Above is a video of my friend Courtney (gorgeous, I know) showing a bit of a the small patch of beach (gorgeous I know) that we went to for lunch after a day of snorkeling. Wild right?! The video quality is subpar since I minimized the file size in order to try and upload it faster. And to see if I could actually upload several in one session!
The above video is of 3 of the other trainees in my host village with some of the young men in our host village performing the taivovo - the war chant done by the Fijians before rugby games, much like the haka done by the New Zealanders before their rugby games. I am not sure of the translation of what they are saying, but I believe it goes along the lines of "watch out because im going to **** your **** up" or something like it. On the left you will see Brian, then Monte in the middle, and Asa is on the end. Girls were not allowed/encouraged to do the taivovo and after watching it I can kind of see why - it may look rediculous. :) This took place at a home stay family appreciation day that our village put on. There were different performances put on by all the other villages that hosted trainees. Besides the taivovo, our village did a relay race. We each picked a partner (10 year old kid or younger in the village) and had to crack the coconut, then we each scraped a half while our partner did the other half. My partner and I smoked everyone!! I have video of that as well, but its hard to choose what to post - this one was more entertaining to me.
The final video I am going to try and upload is of my itatau. Cultural sidebar: when you enter a village you have to bring a gift called an isevusevu, which is basically a bundle of yaqona roots and there is a ceremonial giving of this gift to the village mayor (taraga ni koro/TNK). When you leave you do the itatau which is the reverse of the isevusevu. We did a village wide one with all the volunteers in my host village, and we also did individual ones with our families. My Ta (dad) here had our family come over and celebrate with me. The guy sitting on the far left leaning against the chair singing with his back is the chief of the village and also my ta levu (or uncle/big brother of my dad). Also present are several other uncles, aunts, and family. The little girl is Salote who helped me win the coconut scraping competition at our farewell ceremony. The little boy is Manasa and he is totally cute and dances with me often. The guy in the middle is the one mixing the yaqona that we are drinking. The song they are singing is called Isa Isa Lei and it is the goodbye song in which the Fijians lament the departure of their visitor and friend and hope for their return back to the village. I love it and think its amazing so I wanted to share it with you.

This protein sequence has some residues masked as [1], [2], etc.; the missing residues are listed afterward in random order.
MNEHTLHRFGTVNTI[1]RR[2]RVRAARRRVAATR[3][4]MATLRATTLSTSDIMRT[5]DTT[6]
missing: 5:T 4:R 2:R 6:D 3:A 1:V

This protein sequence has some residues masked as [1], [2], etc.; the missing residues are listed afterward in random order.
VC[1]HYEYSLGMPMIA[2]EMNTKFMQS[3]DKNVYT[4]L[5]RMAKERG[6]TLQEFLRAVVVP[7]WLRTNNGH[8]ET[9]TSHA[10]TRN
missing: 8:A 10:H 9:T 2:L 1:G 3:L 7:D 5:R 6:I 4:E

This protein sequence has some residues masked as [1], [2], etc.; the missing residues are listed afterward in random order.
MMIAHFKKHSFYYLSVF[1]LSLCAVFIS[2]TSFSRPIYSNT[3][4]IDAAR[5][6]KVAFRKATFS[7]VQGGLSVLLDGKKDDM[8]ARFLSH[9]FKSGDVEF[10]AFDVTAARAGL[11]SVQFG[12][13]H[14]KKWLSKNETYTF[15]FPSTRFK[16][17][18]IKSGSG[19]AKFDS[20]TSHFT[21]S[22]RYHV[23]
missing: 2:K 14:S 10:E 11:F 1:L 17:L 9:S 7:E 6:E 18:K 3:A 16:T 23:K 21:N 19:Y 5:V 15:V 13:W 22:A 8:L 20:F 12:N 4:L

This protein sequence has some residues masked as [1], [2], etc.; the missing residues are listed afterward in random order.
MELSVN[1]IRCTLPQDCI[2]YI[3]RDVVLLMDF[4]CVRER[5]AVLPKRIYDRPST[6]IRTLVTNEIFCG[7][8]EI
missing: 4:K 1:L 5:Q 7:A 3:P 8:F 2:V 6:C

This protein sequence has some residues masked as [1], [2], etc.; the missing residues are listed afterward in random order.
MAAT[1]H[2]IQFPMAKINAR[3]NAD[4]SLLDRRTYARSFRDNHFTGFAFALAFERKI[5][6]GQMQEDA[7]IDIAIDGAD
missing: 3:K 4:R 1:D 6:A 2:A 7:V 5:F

SCARY NEWS HERE: There has been a slight change in plans lately in terms of my site. I was informed over a week ago that it was completed. I was then told yesterday that ... NO - it's not done. It was decided after some discussion with Peace Corps staff that I would not move to my site yet and will give them a week to finish up my new home. For now I am stranded in Suva and will possibly be heading to a resort to relax at tomorrow and then Monday - Wednesday attend a marine management workshop of sorts. I do feel a little sick, though so I hope that clears up before I had to Ovalau.